Letters to the Editor 5/8

May 05, 2000

A world of enumeration

To the editor:

To Kenneth Prewitt, Director, U.S. Census:

I just completed my Census 2000 booklet. As an American I enjoy many freedoms and privileges. I understand that with these benefits also come certain responsibilities.

We are not asked to do much as citizens of this country: serve on a jury, vote, obey the laws, participate in government, and participate in the census. Therefore, I would feel foolish if I didn't complete my census booklet and return it to you. I would feel as if I had let my fellow countrymen down.

This sentiment might seem extreme to some but I understand that the census is a gravely important task. It helps determine federal funding levels for my state for multitude of programs and projects. It also helps determine our representation in Congress.


The census is so important, in fact, that it is one of the few things the Founding Fathers provided for in the Constitution.

"The actual Enumeration shall be made within three years after the first meeting of the Congress of the United States, and within every subsequent term of ten years, in such a manner as they shall by law direct."

It angers me that somehow, somewhere , an "actual enumeration" has turned into a 40-page booklet. How have we come to accept the absolute farce that an "actual enumeration" consists of questions regarding levels of income, education, health, and expenses of utilities? I have a college degree and earn a very good income. I am healthy and try to live within my means. Even with all of my education, health and money, I have no idea how to correlate these questions with an "actual enumeration".

Maybe more people would participate in the census if they didn't feel like they were being interrogated for a crime.

I have a feeling that the justification for these types of questions comes from a broad interpretation of the last sentence of that paragraph, " a manner as they shall by law direct." Should the law direct us to do something in complete conflict with the document that allows us to enact laws?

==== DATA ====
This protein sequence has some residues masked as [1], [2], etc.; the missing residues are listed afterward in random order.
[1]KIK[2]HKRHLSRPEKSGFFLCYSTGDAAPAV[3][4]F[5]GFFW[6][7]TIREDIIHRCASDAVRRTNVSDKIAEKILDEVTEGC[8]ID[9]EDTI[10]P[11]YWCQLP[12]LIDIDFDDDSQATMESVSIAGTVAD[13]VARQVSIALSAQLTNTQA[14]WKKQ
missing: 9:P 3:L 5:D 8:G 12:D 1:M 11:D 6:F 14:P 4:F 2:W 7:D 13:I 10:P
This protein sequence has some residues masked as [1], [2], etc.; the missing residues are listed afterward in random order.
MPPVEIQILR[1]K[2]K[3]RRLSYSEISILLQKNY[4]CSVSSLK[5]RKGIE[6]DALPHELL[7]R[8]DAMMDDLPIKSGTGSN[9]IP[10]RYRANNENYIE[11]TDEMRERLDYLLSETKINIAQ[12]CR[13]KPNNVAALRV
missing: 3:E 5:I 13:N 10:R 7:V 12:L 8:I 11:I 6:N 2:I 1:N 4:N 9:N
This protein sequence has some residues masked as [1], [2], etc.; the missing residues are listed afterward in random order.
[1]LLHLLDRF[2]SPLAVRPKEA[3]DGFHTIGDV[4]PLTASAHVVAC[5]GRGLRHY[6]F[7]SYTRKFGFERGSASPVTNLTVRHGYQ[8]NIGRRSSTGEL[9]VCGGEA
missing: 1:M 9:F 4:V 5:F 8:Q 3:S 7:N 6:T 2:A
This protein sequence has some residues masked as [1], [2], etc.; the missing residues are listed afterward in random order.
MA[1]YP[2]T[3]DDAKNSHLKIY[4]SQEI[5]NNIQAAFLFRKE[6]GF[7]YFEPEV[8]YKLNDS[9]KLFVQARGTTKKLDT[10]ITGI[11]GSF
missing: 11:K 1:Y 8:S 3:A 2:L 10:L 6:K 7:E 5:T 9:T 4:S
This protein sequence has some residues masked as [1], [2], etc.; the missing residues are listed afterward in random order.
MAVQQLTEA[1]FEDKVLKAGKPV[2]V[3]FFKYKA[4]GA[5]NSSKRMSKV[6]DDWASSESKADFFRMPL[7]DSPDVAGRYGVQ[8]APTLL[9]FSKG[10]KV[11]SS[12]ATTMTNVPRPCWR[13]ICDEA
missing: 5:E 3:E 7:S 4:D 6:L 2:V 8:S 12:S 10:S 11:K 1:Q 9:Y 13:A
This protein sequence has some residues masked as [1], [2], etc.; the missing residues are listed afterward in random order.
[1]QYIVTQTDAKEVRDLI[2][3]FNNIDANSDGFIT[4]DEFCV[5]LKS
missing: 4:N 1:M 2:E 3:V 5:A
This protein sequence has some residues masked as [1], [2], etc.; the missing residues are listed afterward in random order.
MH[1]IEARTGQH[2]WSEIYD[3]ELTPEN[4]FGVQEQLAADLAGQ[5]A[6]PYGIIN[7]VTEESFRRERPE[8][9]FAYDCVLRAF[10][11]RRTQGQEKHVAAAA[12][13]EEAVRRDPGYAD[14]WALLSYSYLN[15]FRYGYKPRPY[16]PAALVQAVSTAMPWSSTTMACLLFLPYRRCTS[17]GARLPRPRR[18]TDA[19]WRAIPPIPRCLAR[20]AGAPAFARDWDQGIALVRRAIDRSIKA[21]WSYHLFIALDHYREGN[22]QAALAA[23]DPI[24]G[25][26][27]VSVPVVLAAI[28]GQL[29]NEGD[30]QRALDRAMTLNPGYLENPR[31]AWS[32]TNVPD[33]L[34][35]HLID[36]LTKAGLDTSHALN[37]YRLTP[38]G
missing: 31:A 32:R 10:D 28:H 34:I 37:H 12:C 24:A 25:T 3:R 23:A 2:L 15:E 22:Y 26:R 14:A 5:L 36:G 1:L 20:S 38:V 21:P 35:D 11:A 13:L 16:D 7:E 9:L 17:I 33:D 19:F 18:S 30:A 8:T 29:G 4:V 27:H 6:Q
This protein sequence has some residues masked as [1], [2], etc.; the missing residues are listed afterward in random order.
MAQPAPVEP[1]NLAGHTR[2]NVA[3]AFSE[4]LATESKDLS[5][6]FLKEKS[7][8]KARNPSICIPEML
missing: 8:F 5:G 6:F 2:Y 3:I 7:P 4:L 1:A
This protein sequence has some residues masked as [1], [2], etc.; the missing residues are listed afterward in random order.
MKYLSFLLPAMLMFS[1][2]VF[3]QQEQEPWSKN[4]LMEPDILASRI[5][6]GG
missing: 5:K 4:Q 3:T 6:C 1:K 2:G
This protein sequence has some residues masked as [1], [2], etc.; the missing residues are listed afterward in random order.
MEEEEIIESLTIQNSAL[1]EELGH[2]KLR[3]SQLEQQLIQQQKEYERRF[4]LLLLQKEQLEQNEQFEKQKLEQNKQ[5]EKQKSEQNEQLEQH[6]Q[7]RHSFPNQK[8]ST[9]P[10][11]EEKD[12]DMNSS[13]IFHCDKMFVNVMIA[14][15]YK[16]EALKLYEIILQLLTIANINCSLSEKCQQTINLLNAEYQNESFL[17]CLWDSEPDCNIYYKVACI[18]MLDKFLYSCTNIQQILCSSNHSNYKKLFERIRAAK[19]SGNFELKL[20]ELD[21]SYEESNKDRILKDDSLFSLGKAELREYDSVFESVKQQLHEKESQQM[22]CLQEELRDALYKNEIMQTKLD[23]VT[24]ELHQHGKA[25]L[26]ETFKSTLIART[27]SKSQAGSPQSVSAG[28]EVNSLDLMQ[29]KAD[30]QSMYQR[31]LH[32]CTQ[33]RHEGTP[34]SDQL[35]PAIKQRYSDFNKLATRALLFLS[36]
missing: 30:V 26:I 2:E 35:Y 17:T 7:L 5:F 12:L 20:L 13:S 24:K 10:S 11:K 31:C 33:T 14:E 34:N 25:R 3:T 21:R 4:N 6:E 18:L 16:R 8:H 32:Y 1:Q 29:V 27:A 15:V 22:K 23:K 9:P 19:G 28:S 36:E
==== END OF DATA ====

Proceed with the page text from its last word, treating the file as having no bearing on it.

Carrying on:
I, for one, find it difficult to sit back and let the Constitution be trifled with without an argument. Are we so arrogant as to assume that the language of the Constitution can be changed on a whim, that we can somehow improve upon it? Oh, the shame of this nation!

Michael P. Faith


Bush has made a Texas-sized mess

To the editor:

Texas, that state of superlatives, is no exception when addressing human needs.

Since Dubya (the "compassionately conservative" G.W. Bush Jr.) became governor in 1995, Texas has led the nation in the number of uninsured people. It is often first as well in the number of uninsured kids. It is always first in the number of uninsured women. Every eighth Texas family has a hard time getting adequate, nutritious and safe food.

Texas ranks 45th in prenatal care, 46th in effort for public libraries and in high school graduation rate, 47th in delivery of social services, 48th in per capita spending for public health and parks/recreation, 49th in environmental protection. And it is 50th - it anchors the nation - in clean air. Houston beats out Los Angeles for the booby prize.

Republicans will claim these problems predated Dubya's administration and that governor in Texas is a weaker office than in other states. But Republicans also will claim Dubya's experience as governor fits him well to be president. They can't have it both ways.

At best, Dubya the Compassionate has been indifferent to most of these problems and has definitely contributed to one of Texas' superlatives: 48th best state in which to rear children. In 1998, the feds funded CHIP - Children's Health Insurance Program - for kids of the working poor. Texas' legislators wanted to be decent, to cover poor families earning up to double the poverty line. But Dubya would agree to only one and a half times the poverty line. The result was a whopping 193,000 fewer poor kids being covered.

Dubya says "I want to do for America what I did for Texas".

Do we dare let him try? He already decries the "domination" of Medicare and would rather subsidize seniors' purchase of private health insurance. Fat chance for Medicare-paid prescriptions. Had Dubya been in Congress in 1965 when Medicare passed, he would have joined Bob Dole in voting against it.

J.A. Hoage

Severna Park, Md.

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